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Xanax dosing information

Usual Adult Dose for Anxiety:

Immediate-release tablets/orally disintegrating tablets (ODT): 0.25 to 0.5 mg orally administered 3 times a day
-Maximum dose: 4 mg/day

Comments:
-The lowest possible effective dose should be administered and the need for continued treatment reassessed frequently.
-Dosage should be reduced gradually when discontinuing therapy or when decreasing the daily dosage.
-The daily dosage may be decreased by no more than 0.5 mg every 3 days; however, some patients may require an even slower dosage reduction.
-The dose may be increased at intervals of 3 to 4 days in increments of no more than 1 mg per day.
-The times of administration should be distributed as evenly as possible throughout the waking hours

Uses:
-Treatment of generalized anxiety disorder
-Management of anxiety disorder or APA DSM-III-R diagnosis of generalized anxiety disorder
-Short-term relief of symptoms of anxiety

Usual Adult Dose for Panic Disorder:

Immediate-release tablets/ODTs: 0.5 mg orally administered 3 times a day
-Maximum dose: 10 mg/day

Extended-release tablets:
-Initial dose: 0.5 to 1 mg orally once a day
-Maintenance dose: 3 to 6 mg orally per day, preferably in the morning
-Maximum dose: 10 mg/day

Comments:
-The lowest possible effective dose should be administered and the need for continued treatment reassessed frequently.
-Dosage should be reduced gradually when discontinuing therapy or when decreasing the daily dosage.
-The daily dosage may be decreased by no more than 0.5 mg every 3 days; however, some patients may require an even slower dosage reduction.
-The dose of extended-release tablets may be increased at intervals of 3 to 4 days in increments of no more than 1 mg per day.
-The times of administration should be distributed as evenly as possible throughout the waking hours

Use: Treatment of panic disorder, with or without agoraphobia

Usual Geriatric Dose for Anxiety:

Elderly or debilitated patients:
Immediate-release tablets/ODTs: 0.25 mg orally administered 2 or 3 times a day

Comments:
-If side effects develop, the dose may be lowered.
-The lowest possible effective dose should be administered and the need for continued treatment reassessed frequently.
-Dosage should be reduced gradually when discontinuing therapy or when decreasing the daily dosage.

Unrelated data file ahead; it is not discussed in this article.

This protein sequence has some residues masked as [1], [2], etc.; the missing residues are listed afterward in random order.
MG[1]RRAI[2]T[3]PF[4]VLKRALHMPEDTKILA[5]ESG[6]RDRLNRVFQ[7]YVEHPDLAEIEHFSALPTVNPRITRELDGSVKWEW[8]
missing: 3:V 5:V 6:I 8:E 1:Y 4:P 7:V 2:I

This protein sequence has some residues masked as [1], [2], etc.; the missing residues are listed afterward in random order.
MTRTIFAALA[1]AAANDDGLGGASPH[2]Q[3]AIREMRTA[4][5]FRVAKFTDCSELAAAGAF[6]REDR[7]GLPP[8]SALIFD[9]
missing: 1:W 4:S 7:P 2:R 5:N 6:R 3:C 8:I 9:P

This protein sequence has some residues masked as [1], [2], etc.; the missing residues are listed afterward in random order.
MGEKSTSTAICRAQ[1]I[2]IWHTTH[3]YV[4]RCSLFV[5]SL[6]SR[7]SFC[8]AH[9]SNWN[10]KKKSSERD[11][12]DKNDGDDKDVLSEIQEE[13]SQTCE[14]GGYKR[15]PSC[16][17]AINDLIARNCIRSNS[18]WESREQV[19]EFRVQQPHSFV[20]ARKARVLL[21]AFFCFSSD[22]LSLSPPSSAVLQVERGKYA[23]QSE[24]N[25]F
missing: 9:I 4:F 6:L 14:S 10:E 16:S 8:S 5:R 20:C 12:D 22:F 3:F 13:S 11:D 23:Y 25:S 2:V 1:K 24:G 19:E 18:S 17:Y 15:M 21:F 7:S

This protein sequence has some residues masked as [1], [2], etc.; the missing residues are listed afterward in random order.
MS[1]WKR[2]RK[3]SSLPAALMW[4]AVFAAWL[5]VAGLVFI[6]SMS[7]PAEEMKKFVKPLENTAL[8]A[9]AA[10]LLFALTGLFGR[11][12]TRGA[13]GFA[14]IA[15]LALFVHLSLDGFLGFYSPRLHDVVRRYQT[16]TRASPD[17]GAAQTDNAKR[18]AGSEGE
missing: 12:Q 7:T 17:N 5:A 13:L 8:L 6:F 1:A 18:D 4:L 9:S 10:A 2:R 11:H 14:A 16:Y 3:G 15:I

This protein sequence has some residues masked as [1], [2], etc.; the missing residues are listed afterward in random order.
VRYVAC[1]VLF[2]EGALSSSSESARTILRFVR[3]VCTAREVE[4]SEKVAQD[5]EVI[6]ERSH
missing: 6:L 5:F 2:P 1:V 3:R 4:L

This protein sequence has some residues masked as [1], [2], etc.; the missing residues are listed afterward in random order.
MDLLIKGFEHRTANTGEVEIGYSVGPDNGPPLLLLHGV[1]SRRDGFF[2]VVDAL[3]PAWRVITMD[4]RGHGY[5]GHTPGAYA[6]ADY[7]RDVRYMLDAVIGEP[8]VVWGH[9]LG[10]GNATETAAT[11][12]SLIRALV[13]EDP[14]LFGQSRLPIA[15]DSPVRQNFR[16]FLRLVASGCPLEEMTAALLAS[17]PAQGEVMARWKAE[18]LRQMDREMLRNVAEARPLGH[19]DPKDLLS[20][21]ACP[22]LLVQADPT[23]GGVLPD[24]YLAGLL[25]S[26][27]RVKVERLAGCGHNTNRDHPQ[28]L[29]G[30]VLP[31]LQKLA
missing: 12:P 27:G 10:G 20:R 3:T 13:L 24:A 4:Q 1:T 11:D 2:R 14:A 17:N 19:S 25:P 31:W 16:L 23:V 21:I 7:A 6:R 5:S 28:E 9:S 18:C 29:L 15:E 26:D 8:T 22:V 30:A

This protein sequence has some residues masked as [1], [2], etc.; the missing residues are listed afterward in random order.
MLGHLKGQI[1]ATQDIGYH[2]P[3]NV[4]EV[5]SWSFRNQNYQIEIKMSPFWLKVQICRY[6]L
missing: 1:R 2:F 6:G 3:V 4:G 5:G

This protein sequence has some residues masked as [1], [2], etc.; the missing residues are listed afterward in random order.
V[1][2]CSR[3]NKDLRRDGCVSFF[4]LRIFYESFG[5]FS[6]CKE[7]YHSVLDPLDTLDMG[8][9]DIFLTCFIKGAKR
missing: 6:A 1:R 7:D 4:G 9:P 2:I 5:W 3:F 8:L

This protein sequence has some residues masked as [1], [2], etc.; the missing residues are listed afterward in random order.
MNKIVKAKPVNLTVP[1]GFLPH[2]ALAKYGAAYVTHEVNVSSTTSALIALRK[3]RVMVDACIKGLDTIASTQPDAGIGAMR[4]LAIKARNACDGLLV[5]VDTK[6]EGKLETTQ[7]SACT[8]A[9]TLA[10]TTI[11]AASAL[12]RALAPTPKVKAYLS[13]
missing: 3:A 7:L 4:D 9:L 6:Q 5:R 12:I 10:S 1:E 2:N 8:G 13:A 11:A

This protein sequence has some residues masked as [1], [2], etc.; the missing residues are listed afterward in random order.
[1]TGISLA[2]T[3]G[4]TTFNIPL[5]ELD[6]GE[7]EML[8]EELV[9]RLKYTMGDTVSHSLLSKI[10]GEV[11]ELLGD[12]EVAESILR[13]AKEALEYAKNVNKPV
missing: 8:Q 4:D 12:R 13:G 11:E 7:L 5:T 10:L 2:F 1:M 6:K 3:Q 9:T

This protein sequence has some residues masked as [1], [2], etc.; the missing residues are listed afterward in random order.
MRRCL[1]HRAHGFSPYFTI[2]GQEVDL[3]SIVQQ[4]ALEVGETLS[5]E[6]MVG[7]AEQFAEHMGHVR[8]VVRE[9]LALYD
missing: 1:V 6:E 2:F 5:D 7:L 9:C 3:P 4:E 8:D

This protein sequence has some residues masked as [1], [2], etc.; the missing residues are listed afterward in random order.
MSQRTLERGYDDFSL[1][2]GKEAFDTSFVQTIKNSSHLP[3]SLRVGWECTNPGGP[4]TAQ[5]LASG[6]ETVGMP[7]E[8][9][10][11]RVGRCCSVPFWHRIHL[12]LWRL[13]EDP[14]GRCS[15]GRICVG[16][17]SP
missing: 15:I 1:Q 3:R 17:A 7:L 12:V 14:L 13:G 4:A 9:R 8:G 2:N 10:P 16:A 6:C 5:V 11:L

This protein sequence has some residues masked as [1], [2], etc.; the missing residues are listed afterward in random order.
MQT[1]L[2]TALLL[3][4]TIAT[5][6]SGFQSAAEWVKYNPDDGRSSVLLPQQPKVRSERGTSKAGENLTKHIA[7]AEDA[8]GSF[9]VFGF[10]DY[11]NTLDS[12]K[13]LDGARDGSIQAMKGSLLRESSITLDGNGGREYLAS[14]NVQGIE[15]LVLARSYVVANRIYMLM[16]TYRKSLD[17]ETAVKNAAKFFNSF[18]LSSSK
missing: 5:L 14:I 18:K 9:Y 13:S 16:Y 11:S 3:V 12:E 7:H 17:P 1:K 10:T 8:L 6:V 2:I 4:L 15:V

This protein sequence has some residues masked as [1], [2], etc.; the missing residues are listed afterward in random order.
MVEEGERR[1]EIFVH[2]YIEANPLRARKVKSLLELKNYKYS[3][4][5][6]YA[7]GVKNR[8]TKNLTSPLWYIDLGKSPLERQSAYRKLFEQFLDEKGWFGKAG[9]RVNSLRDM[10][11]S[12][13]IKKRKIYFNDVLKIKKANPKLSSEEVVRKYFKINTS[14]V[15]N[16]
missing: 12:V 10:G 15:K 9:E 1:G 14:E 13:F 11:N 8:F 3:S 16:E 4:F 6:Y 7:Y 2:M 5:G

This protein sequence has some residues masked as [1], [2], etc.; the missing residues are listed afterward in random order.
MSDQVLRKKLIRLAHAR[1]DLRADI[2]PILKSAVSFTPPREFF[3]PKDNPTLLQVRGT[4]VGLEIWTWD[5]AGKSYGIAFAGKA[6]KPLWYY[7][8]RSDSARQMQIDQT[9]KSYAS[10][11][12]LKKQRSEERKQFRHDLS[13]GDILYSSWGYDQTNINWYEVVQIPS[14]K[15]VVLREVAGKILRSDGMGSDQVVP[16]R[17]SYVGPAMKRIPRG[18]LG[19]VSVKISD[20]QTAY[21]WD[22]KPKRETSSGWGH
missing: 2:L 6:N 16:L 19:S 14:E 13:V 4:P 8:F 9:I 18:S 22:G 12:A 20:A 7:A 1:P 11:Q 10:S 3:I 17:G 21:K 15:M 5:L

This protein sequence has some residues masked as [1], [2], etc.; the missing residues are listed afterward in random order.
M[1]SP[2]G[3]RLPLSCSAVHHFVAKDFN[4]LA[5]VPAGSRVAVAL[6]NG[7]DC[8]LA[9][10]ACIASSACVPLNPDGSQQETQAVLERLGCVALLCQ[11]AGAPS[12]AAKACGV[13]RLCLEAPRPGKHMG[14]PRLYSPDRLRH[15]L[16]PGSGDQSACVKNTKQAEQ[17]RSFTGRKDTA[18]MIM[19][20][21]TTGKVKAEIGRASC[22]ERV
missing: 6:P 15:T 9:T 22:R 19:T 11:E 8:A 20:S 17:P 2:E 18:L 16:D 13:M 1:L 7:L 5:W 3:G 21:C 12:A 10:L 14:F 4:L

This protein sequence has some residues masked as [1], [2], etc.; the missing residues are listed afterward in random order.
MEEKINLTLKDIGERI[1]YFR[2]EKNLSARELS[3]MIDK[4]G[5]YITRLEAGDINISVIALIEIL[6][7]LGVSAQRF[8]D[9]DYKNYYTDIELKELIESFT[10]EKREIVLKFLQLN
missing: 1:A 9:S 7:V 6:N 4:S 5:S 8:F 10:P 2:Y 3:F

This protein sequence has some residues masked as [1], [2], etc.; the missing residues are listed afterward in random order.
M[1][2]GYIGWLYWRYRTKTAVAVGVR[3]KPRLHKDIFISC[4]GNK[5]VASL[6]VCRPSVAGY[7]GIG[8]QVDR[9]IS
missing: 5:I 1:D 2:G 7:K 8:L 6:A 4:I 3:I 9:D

Uses:
-Treatment of generalized anxiety disorder
-Management of anxiety disorder
-Short-term relief of symptoms of anxiety

Usual Geriatric Dose for Panic Disorder:

Elderly or debilitated patients:
Immediate-release tablets/ODTs:
-Initial dose: 0.25 mg orally administered 2 or 3 times a day

Extended-release tablets:
-Initial dose: 0.5 mg orally once a day

Comments:
-If side effects develop, the dose may be lowered.
-The lowest possible effective dose should be administered and the need for continued treatment reassessed frequently.
-Dosage should be reduced gradually when discontinuing therapy or when decreasing the daily dosage.

Use: Treatment of panic disorder, with or without agoraphobia

What happens if I miss a dose?

Take the medicine as soon as you can, but skip the missed dose if it is almost time for your next dose. Do not take two doses at one time.

What happens if I overdose?

Seek emergency medical attention or call the Poison Help line at 1-800-222-1222. An overdose of alprazolam can be fatal.

Overdose symptoms may include extreme drowsiness, confusion, muscle weakness, loss of balance or coordination, feeling light-headed, and fainting.

What should I avoid while taking Xanax?

Avoid drinking alcohol. Dangerous side effects or death could occur.

Avoid driving or hazardous activity until you know how this medicine will affect you. Dizziness or drowsiness can cause falls, accidents, or severe injuries.

Grapefruit may interact with alprazolam and lead to unwanted side effects. Avoid the use of grapefruit products.

Xanax side effects

Get emergency medical help if you have signs of an allergic reaction to Xanax: hives; difficult breathing; swelling of your face, lips, tongue, or throat.

Call your doctor at once if you have:

  • a light-headed feeling, like you might pass out;
  • a seizure;
  • hallucinations, risk-taking behavior;
  • increased energy, decreased need for sleep;
  • racing thoughts, being agitated or talkative;
  • double vision; or
  • jaundice (yellowing of the skin or eyes).

The sedative effects of Xanax may last longer in older adults. Accidental falls are common in elderly patients who take benzodiazepines. Use caution to avoid falling or accidental injury.

Common Xanax side effects may include:

  • drowsiness; or
  • feeling light-headed.

This is not a complete list of side effects and others may occur. Call your doctor for medical advice about side effects. You may report side effects to FDA at 1-800-FDA-1088.

What other drugs will affect Xanax?

Taking Xanax with other drugs that make you sleepy or slow your breathing can cause dangerous side effects or death. Ask your doctor before using opioid medication, a sleeping pill, a muscle relaxer, prescription cough medicine, or medicine for depression or seizures.

Tell your doctor about all your other medicines, especially:

This list is not complete. Other drugs may interact with alprazolam, including prescription and over-the-counter medicines, vitamins, and herbal products. Not all possible drug interactions are listed here.